Go ahead, build that water garden under trees

Water gardens and shade don't mix -- or do they? When to ignore the advice about putting a water feature under trees.

Courtesy of Mary-Kate Mackey
A round pool gives an impression of coolness in the shade.
Courtersy of Mary-Kate Mackey
A rill babbles along the entire side of a Dallas home, allowing the sound of water to float through any open window.
Courtesy of Mary-Kate Mackey
Water welcomes the visitor to the entrance of this home. The porch appears to float over a pool of koi.
Courtesy of Mary-Kate Mackey
A concrete bridge adds an element of playfulness to a Dallas water garden.

“Never put a water feature under trees.” That’s a standard adage when deciding on placement of water around your home. And yet, after attending the 2010 Garden Writers Association Symposium in Dallas, I would say — go ahead, put the water in the shade. That’s what they do where it’s HOT.

During the symposium, when I came out of air-conditioned buildings, I experienced the Dallas heat like a physical barrier — a wall you could almost lean against. As one homeowner who was showing us her garden explained, “Most people feel sad when summer ends. Not here. We’re happy because fall brings cooler weather.”

So the Texas gardens chosen for the tours had plenty of trees. In fact, overarching trees seemed to be a sign of wealth — the way huge acres of manicured lawns might signify money in other more temperate parts of the country. Upscale neighborhoods contained whole forests of trees.

Couple that necessary shade with the sight and sound of water, and then temperatures in the gardens we visited became somewhat more bearable. The landscapes offered a feeling of respite from the physical buffeting of the super-heated air.

Maintenance counts

Of course, every water garden was well-maintained. With trees overhead, changing the leaf filters in the system becomes a priority, so that floating debris doesn't fall to the bottom.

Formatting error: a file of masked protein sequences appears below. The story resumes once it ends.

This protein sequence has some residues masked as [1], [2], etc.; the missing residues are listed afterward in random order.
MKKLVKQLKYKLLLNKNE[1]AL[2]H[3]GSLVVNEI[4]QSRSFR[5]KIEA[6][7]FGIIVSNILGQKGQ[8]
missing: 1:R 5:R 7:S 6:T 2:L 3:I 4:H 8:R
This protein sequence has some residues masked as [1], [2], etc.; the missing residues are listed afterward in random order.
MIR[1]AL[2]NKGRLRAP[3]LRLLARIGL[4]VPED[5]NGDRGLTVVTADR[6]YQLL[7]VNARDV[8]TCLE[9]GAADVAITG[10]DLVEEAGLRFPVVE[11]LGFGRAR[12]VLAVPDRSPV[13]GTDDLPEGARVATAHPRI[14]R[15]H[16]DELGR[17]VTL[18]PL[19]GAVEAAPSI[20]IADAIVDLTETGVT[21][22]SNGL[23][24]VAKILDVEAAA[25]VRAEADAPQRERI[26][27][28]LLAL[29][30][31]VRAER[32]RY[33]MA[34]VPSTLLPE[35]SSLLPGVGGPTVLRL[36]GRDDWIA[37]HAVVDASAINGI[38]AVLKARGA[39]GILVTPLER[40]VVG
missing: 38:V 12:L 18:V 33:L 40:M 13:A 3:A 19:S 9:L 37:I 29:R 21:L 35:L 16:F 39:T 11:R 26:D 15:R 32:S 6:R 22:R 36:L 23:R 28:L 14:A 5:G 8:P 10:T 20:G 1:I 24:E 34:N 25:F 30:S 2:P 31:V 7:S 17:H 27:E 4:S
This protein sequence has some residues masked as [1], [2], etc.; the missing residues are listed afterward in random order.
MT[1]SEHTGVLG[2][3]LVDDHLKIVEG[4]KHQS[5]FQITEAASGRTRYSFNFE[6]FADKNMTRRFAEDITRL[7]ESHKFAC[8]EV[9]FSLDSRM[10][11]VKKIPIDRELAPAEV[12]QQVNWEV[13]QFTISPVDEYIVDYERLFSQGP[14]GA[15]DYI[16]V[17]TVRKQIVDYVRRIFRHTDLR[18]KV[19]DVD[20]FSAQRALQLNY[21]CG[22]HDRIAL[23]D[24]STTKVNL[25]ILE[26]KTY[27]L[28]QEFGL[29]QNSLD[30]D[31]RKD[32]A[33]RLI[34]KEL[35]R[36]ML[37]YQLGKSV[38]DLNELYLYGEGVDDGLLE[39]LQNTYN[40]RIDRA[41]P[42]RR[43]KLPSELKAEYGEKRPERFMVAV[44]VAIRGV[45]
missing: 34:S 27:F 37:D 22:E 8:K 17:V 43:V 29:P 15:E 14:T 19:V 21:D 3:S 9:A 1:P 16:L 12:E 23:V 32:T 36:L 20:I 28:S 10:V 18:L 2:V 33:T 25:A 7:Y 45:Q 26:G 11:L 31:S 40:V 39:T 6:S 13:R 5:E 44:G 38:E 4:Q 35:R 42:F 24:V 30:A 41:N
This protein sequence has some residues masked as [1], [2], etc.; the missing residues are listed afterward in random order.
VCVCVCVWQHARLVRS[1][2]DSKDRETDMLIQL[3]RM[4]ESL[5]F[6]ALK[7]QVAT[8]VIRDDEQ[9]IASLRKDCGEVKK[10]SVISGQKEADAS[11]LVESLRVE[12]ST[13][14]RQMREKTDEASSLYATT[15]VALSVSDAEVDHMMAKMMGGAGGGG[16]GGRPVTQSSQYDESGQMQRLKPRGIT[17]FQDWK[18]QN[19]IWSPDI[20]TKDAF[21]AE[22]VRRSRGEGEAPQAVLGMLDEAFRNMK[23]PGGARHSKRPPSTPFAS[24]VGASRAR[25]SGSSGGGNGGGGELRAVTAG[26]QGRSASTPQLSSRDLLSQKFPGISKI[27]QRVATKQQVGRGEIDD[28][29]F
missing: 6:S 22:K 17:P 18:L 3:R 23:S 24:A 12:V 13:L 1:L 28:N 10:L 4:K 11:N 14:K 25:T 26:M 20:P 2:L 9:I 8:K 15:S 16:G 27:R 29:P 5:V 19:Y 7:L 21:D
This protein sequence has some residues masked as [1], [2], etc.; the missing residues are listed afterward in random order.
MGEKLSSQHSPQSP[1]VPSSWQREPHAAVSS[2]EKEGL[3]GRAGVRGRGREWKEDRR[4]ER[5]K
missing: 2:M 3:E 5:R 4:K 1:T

But in any garden that has trees, a homeowner makes the commitment to keep leaves raked off pathways, composting the collected excess. It is simply an important part of gardening in a mature landscape.

Tips from Texas water gardens

1. Get up-close and personal – Water welcomes the visitor to the entrance of the home in the first photo at left, above. The porch appears to float over a pool full of happy koi. TIP: When choosing where to site a water garden or other water feature, make sure you can enjoy your creation from both inside and outside your home.

2. Rethink rills and walkways – A rill, or narrow canal, babbles along the entire side of another Dallas home (the second photo at left; click near the bottom right of the first photo to go to it), allowing the sound of water to float through any open window. TIP: Consider using water in narrow side yards, running it next to a walkway for maximum enjoyment.

3. Engage in fun water walks – In another garden (third photo at left), a delightful cast concrete bridge crosses water playfully. TIP: Even the most staid materials can elevate the experience of water when used in unconventional ways.


Mary-Kate Mackey is one of nine garden writers who blog regularly at Diggin' It. She is co-author of “Sunset’s Secret Gardens — 153 Design Tips from the Pros” and contributor to the “Sunset Western Garden Book,” writes a monthly column for the Hartley Greenhouse webpage and numerous articles for Fine Gardening, Sunset, and other magazines. She teaches at the University of Oregon’s School of Journalism & Communication. She writes about water in the garden for Diggin’ It. To read more by Mary-Kate, click here.

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